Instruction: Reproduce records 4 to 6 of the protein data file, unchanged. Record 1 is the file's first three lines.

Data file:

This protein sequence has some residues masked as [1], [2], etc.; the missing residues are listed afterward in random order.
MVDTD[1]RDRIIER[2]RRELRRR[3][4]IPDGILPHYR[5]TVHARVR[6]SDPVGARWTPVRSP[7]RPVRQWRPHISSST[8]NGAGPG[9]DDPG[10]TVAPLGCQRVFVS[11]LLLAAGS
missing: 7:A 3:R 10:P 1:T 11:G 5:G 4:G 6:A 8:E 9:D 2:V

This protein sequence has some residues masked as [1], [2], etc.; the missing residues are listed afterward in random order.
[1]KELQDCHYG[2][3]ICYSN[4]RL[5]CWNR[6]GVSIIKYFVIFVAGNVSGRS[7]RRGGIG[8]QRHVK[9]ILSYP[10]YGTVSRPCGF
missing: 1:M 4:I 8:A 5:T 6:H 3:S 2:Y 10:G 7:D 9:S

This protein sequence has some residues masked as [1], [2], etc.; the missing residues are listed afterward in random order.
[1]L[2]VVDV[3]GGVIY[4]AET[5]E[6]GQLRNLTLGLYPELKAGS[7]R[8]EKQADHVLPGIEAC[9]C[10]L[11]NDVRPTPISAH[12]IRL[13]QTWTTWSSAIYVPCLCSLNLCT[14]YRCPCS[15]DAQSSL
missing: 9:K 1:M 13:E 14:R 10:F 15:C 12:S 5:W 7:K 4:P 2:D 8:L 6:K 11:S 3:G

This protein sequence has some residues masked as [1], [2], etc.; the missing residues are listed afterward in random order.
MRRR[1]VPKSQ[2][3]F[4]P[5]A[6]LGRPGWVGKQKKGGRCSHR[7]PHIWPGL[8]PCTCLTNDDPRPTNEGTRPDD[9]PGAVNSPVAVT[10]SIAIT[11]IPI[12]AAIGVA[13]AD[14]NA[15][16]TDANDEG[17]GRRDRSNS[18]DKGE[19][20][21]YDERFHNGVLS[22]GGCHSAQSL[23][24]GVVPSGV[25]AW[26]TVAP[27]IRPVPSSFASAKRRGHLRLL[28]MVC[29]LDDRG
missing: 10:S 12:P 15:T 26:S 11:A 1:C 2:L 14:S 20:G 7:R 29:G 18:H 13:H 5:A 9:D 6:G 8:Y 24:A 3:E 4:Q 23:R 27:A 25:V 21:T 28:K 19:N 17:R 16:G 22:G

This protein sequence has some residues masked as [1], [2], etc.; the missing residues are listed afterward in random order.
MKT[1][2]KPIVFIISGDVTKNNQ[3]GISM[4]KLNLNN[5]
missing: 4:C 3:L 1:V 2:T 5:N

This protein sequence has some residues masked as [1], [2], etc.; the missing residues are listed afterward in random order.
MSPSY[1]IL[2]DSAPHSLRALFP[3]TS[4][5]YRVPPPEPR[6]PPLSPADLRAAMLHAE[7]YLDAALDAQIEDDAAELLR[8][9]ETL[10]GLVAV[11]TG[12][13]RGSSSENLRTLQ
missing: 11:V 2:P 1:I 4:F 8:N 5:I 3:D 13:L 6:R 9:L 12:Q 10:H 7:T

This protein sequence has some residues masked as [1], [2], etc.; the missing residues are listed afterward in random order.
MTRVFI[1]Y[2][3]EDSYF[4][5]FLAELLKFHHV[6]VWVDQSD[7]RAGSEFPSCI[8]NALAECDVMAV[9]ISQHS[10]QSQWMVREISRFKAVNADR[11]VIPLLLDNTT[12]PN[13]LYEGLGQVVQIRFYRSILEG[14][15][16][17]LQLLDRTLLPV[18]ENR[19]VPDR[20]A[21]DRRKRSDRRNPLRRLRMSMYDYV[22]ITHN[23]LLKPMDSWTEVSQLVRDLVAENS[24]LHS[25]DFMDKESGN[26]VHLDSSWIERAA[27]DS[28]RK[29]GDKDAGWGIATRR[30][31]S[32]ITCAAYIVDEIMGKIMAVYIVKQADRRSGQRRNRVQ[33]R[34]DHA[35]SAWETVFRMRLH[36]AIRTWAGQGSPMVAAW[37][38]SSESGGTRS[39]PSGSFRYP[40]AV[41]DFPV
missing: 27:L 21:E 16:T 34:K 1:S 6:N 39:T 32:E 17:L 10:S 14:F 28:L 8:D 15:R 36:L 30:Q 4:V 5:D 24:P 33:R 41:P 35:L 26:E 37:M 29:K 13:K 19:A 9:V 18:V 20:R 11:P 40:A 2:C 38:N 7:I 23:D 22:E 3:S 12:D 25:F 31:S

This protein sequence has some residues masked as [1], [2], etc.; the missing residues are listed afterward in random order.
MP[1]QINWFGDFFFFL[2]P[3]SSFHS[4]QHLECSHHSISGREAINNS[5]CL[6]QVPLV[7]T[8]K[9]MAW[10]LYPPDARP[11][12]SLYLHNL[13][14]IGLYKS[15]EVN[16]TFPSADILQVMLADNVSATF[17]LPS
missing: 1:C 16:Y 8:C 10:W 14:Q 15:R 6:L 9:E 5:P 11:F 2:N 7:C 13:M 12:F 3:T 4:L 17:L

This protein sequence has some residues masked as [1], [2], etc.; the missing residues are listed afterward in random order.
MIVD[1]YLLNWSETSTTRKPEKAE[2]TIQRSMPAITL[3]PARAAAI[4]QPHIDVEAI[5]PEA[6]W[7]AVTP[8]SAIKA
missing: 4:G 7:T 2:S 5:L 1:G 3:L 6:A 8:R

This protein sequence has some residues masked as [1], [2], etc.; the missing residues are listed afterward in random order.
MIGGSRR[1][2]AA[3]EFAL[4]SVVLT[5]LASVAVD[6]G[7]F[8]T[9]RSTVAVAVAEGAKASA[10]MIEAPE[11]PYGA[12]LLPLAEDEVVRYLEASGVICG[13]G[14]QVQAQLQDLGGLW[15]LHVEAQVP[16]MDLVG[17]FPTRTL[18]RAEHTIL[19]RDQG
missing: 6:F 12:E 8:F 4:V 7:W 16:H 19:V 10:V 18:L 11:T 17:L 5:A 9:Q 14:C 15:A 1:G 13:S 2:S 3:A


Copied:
This protein sequence has some residues masked as [1], [2], etc.; the missing residues are listed afterward in random order.
MRRR[1]VPKSQ[2][3]F[4]P[5]A[6]LGRPGWVGKQKKGGRCSHR[7]PHIWPGL[8]PCTCLTNDDPRPTNEGTRPDD[9]PGAVNSPVAVT[10]SIAIT[11]IPI[12]AAIGVA[13]AD[14]NA[15][16]TDANDEG[17]GRRDRSNS[18]DKGE[19][20][21]YDERFHNGVLS[22]GGCHSAQSL[23][24]GVVPSGV[25]AW[26]TVAP[27]IRPVPSSFASAKRRGHLRLL[28]MVC[29]LDDRG
missing: 10:S 12:P 15:T 26:S 11:A 1:C 2:L 14:S 20:G 7:R 29:G 18:H 13:H 5:A 9:D 6:G 8:Y 24:A 3:E 4:Q 23:R 27:A 25:V 21:T 28:K 19:N 17:R 16:G 22:G

This protein sequence has some residues masked as [1], [2], etc.; the missing residues are listed afterward in random order.
MKT[1][2]KPIVFIISGDVTKNNQ[3]GISM[4]KLNLNN[5]
missing: 4:C 3:L 1:V 2:T 5:N

This protein sequence has some residues masked as [1], [2], etc.; the missing residues are listed afterward in random order.
MSPSY[1]IL[2]DSAPHSLRALFP[3]TS[4][5]YRVPPPEPR[6]PPLSPADLRAAMLHAE[7]YLDAALDAQIEDDAAELLR[8][9]ETL[10]GLVAV[11]TG[12][13]RGSSSENLRTLQ
missing: 11:V 2:P 1:I 4:F 8:N 5:I 3:D 13:L 6:R 9:L 12:Q 10:H 7:T